Bioresorbable Everolimus-Eluting Vascular Scaffold for Long Coronary Lesions: A Subanalysis of the International, Multicenter GHOST-EU Registry

Salvatore Geraci, Hiroyoshi Kawamoto, Giuseppe Caramanno, Neil Ruparelia, Davide Capodanno, Salvatore Brugaletta, Tommaso Gori, Holger Nef, Manel Sabate, Julinda Mehilli, Maciej Lesiak, Christoph Naber, Carlo Di Mario, Piera Capranzano, Jens Wiebe, Aleksander Araszkiewicz, Stelios Pyxaras, Alessio Mattesini, Thomas Münzel, Corrado TamburinoAntonio Colombo, Azeem Latib

Research output: Contribution to journalArticlepeer-review

13 Scopus citations

Abstract

Objectives The authors sought to investigate 1-year outcomes in patients treated with bioresorbable everolimus-eluting vascular scaffolds (BVS) for “long coronary lesions.” Background The present substudy derived from the GHOST-EU registry included 1,722 lesions in 1,468 consecutive patients, enrolled between November 2011 and September 2014 at 11 European centers. Methods The lesions were divided into 3 groups according to continuous BVS length: 1) shorter than 30 mm; 2) between 30 and 60 mm; and 3) longer than 60 mm. Primary device-oriented endpoint (target lesion failure [TLF]) was defined as a combination of cardiovascular death, target vessel myocardial infarction, or clinically driven target lesion revascularization. Results Patients with lesions ≥60 mm had more comorbidities and more complex lesion characteristics, including chronic total occlusions (37%), bifurcation lesions (40.3%), higher Syntax score (16.4 ± 7.8), and higher number of scaffolds implanted per lesion (3.3 ± 0.9 mm). The main target vessel was the left anterior coronary artery in all groups. Median follow-up was 384 (interquartile range: 359 to 459) days. One-year follow-up was completed in 70.3% of patients. TLF at 1 year was significantly higher in group C (group A 4.8%, group B 4.5%, group C 14.3%; overall p = 0.001), whereas there were no significant differences between groups A and B. Finally, a numerically higher (but not statistically significant) number of scaffold thromboses were observed in group C when compared with shorter lesions (group A 2.1%, group B 1.1%, group C 3.8%; overall p = 0.29). Conclusions In a real-world setting, treatment of long coronary lesions with BVS ≥60 mm was associated with a higher TLF rate, driven by myocardial infarction and clinically driven target lesion revascularization.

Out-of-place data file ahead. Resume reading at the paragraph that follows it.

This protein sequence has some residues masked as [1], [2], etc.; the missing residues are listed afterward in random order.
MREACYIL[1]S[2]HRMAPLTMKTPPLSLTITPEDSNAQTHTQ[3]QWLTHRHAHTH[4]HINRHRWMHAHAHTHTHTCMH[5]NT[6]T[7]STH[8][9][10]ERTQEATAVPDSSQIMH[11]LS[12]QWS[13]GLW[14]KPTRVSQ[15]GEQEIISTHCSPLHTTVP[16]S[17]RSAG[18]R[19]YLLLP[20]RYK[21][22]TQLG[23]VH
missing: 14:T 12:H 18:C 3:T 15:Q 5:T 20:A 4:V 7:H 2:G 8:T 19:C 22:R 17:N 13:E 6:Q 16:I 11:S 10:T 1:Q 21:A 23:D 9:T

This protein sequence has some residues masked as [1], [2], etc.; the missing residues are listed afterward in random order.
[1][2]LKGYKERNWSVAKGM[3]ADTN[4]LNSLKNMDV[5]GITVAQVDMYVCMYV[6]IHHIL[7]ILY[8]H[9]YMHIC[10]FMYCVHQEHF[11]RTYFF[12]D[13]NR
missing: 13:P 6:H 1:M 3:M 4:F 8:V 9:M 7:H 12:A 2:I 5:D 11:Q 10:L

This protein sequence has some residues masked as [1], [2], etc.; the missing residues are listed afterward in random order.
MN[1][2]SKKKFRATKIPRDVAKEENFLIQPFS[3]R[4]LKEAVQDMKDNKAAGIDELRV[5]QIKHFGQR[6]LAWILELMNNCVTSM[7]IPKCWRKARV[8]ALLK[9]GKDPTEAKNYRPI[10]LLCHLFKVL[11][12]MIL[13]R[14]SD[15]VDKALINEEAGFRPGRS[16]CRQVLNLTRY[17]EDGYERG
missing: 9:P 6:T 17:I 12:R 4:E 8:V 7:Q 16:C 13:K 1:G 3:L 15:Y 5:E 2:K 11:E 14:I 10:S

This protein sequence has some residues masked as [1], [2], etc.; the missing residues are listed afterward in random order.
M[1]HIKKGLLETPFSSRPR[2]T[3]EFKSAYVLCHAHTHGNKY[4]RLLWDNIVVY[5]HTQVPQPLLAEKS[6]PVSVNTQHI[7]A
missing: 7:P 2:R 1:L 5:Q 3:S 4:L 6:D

Original languageEnglish (US)
Pages (from-to)560-568
Number of pages9
JournalJACC: Cardiovascular Interventions
Volume10
Issue number6
DOIs
StatePublished - Mar 27 2017
Externally publishedYes

Keywords

  • bioresorbable vascular scaffolds
  • complex coronary lesions
  • long coronary lesions
  • vascular reparative therapy

ASJC Scopus subject areas

  • Cardiology and Cardiovascular Medicine

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